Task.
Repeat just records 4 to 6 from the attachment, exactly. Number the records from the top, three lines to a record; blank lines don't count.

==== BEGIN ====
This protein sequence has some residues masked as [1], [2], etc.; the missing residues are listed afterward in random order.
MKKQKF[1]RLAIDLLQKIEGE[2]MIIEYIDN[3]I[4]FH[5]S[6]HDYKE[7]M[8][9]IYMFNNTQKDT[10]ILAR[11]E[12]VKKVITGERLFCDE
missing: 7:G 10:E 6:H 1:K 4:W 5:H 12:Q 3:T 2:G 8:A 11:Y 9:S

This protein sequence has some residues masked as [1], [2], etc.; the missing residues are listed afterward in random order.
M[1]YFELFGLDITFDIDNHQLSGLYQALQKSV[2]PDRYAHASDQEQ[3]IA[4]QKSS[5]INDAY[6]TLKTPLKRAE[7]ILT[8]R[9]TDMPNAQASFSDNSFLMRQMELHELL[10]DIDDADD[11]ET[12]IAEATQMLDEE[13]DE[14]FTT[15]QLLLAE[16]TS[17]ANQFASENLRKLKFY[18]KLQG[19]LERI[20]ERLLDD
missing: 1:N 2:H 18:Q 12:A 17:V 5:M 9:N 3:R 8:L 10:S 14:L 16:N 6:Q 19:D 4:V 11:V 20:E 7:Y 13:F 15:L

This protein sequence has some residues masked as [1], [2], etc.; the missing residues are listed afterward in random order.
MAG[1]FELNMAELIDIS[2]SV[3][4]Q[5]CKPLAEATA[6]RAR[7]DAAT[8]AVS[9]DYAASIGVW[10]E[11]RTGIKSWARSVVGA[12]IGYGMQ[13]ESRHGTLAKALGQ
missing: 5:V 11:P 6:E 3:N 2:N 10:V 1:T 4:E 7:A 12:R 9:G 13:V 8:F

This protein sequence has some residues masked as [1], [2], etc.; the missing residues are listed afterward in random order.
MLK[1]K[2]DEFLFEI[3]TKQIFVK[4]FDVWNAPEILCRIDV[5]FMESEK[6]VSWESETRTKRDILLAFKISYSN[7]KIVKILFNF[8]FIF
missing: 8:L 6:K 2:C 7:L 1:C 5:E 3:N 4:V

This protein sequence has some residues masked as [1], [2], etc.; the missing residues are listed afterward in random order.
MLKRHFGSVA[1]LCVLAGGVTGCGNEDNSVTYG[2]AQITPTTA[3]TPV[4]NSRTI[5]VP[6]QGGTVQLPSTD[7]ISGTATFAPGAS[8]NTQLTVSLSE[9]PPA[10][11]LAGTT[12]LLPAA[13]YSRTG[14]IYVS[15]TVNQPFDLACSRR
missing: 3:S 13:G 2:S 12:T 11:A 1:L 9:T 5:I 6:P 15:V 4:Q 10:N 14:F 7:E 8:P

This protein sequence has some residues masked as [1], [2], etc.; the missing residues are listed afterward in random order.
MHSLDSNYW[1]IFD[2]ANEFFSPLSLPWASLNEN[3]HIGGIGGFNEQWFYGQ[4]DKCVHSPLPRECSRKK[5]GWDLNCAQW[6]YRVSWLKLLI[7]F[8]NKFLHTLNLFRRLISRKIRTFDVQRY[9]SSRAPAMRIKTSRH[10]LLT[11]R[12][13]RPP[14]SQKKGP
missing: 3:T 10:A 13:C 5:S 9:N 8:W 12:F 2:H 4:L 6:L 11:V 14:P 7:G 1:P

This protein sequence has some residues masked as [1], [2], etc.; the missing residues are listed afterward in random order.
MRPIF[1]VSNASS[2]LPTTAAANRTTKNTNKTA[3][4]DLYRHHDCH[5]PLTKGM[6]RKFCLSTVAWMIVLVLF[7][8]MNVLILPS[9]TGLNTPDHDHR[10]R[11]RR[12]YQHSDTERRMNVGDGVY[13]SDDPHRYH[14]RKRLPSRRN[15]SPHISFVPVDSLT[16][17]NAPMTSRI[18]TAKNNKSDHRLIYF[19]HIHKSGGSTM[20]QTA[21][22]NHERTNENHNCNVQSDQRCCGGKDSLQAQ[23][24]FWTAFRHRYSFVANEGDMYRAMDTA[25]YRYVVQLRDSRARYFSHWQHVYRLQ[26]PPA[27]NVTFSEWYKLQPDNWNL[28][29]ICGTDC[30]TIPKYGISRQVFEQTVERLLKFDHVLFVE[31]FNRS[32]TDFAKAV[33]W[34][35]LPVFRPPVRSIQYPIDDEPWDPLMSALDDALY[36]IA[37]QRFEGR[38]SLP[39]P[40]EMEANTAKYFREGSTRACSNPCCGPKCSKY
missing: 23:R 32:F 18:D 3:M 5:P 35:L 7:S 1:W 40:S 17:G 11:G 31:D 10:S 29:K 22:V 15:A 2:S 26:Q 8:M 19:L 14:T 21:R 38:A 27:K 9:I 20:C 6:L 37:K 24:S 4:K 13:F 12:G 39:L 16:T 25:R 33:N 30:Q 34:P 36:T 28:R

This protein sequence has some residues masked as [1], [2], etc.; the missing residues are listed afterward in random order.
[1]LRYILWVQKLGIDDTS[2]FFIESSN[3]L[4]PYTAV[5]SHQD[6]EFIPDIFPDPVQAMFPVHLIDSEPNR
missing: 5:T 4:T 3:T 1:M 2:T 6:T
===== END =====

This protein sequence has some residues masked as [1], [2], etc.; the missing residues are listed afterward in random order.
MLK[1]K[2]DEFLFEI[3]TKQIFVK[4]FDVWNAPEILCRIDV[5]FMESEK[6]VSWESETRTKRDILLAFKISYSN[7]KIVKILFNF[8]FIF
missing: 8:L 6:K 2:C 7:L 1:C 5:E 3:N 4:V

This protein sequence has some residues masked as [1], [2], etc.; the missing residues are listed afterward in random order.
MLKRHFGSVA[1]LCVLAGGVTGCGNEDNSVTYG[2]AQITPTTA[3]TPV[4]NSRTI[5]VP[6]QGGTVQLPSTD[7]ISGTATFAPGAS[8]NTQLTVSLSE[9]PPA[10][11]LAGTT[12]LLPAA[13]YSRTG[14]IYVS[15]TVNQPFDLACSRR
missing: 3:S 13:G 2:S 12:T 11:A 1:L 9:T 5:I 6:P 15:V 4:Q 10:N 14:F 7:E 8:P

This protein sequence has some residues masked as [1], [2], etc.; the missing residues are listed afterward in random order.
MHSLDSNYW[1]IFD[2]ANEFFSPLSLPWASLNEN[3]HIGGIGGFNEQWFYGQ[4]DKCVHSPLPRECSRKK[5]GWDLNCAQW[6]YRVSWLKLLI[7]F[8]NKFLHTLNLFRRLISRKIRTFDVQRY[9]SSRAPAMRIKTSRH[10]LLT[11]R[12][13]RPP[14]SQKKGP
missing: 3:T 10:A 13:C 5:S 9:N 8:W 12:F 2:H 4:L 6:L 11:V 14:P 7:G 1:P